WASHINGTON -- Mitt Romney Wednesday reversed the position staked out by his own campaign just two days before and said the penalty levied against Americans who do not buy health insurance under President Obama’s health care overhaul is “a tax.’’
The Supreme Court ruled last week that the enforcement mechanism for the individual mandate in the 2010 health care expansion -- a penalty payment made to the Internal Revenue Service -- qualifies as a tax.
On Monday, Romney spokesman Eric Fehrnstrom said Romney did not agree that it was a tax, and considered it a penalty. The distinction is politically important because the former Republican governor imposed a similar levy on Massachusetts residents who do not obtain health insurance as part of the Bay State’s landmark health care overhaul.
In an interview with CBS news Wednesday, Romney made a startling reversal of Fehrnstrom’s statements. While not addressing Fehrnstrom’s remarks directly, he said he accepts that the penalty, as determined by the Supreme Court, is a tax.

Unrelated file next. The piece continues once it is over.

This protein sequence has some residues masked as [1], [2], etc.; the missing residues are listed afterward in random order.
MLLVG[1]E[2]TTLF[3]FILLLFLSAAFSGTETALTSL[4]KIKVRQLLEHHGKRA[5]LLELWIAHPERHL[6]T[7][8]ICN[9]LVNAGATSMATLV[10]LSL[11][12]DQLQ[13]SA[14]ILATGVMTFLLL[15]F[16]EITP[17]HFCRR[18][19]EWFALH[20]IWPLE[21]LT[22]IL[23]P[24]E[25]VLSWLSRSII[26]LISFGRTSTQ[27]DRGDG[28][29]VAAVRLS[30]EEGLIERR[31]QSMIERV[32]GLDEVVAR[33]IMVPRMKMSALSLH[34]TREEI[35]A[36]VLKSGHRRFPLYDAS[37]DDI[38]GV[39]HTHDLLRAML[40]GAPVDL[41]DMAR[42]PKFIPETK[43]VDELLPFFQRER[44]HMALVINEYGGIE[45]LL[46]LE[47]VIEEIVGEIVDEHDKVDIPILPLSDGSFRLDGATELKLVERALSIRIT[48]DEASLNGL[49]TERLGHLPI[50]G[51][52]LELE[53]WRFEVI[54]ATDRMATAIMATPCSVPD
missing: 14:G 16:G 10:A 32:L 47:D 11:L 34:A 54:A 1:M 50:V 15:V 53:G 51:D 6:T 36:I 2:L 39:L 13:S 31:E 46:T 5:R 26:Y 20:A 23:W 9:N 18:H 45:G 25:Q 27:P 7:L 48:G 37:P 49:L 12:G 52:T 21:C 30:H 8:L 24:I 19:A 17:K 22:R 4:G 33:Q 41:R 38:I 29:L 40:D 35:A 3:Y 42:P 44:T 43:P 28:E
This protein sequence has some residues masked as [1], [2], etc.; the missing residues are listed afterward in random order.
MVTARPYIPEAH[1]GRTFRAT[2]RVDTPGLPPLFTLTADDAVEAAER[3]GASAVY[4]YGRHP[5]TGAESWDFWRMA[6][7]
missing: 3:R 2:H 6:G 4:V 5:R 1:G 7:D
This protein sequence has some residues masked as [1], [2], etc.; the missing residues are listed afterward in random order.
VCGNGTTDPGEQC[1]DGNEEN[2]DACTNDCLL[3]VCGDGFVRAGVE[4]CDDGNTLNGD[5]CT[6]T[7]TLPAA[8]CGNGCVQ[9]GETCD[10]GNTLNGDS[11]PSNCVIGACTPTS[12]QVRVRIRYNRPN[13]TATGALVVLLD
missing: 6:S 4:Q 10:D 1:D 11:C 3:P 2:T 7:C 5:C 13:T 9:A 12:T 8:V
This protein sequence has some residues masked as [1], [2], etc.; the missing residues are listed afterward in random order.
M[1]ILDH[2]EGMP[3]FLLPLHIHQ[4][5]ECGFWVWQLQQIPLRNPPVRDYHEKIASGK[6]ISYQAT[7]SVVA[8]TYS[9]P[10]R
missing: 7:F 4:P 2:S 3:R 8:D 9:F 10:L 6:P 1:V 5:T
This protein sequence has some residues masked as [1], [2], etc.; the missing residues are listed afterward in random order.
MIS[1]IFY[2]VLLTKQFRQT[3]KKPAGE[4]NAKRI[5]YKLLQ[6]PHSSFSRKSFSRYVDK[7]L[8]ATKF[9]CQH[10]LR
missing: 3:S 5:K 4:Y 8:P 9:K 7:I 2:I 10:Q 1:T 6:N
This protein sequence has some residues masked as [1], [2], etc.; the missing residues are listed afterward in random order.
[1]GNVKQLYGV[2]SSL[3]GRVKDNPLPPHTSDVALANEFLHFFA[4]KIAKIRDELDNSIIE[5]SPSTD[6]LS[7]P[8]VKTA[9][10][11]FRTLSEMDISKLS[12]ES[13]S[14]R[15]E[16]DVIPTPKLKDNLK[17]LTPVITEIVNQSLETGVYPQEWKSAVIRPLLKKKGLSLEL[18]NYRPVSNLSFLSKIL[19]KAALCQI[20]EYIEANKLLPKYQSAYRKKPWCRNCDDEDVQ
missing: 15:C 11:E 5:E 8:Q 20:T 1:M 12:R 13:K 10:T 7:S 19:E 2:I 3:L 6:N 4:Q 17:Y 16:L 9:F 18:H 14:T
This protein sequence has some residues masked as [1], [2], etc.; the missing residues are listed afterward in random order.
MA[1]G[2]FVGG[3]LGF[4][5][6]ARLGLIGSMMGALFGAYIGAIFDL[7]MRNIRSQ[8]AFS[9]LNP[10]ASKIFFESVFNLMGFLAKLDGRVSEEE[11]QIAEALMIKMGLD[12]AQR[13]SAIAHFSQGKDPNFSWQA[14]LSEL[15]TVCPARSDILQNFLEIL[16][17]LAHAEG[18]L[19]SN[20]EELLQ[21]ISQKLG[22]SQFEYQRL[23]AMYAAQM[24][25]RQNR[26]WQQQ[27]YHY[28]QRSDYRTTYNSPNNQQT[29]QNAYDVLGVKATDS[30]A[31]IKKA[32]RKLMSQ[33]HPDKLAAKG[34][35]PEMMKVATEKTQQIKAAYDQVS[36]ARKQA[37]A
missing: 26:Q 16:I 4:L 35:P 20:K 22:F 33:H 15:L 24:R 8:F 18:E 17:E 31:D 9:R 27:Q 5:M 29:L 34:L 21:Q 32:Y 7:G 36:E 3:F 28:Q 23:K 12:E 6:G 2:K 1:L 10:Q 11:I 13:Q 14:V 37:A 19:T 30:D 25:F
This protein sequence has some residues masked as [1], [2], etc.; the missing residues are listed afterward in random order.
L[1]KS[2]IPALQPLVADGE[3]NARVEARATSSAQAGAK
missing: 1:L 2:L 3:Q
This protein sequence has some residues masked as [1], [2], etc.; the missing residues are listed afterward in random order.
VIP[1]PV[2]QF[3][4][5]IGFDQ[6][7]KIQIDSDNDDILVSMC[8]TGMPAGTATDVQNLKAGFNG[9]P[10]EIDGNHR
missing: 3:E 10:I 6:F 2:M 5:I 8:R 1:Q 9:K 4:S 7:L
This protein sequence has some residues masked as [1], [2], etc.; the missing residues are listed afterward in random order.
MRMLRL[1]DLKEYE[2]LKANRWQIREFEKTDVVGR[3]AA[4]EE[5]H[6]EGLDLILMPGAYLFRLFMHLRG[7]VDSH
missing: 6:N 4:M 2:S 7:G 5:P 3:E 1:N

“The majority of the court said it is a tax, therefore it is a tax. The majority has spoken,’’ Romney said. “There is no way around that.’’
He said he believes Obama broke a pledge not to raise taxes on the middle class.
The interview was done as Romney vacations in Wolfeboro, N.H. The presumptive Republican presidential nominee participated in the town’s July 4 parade.
Shaking hands along the parade route, Romney was told by someone in the crowd that the health care penalty was a tax.
“I agree,’’ Romney replied.
The change puts Romney in step with Republicans who have been hammering Obama over the Supreme Court’s tax determination. But it also leaves Romney open to counter-charges that he imposed a new tax on Massachusetts residents as governor. Romney did not address that question in the CBS interview.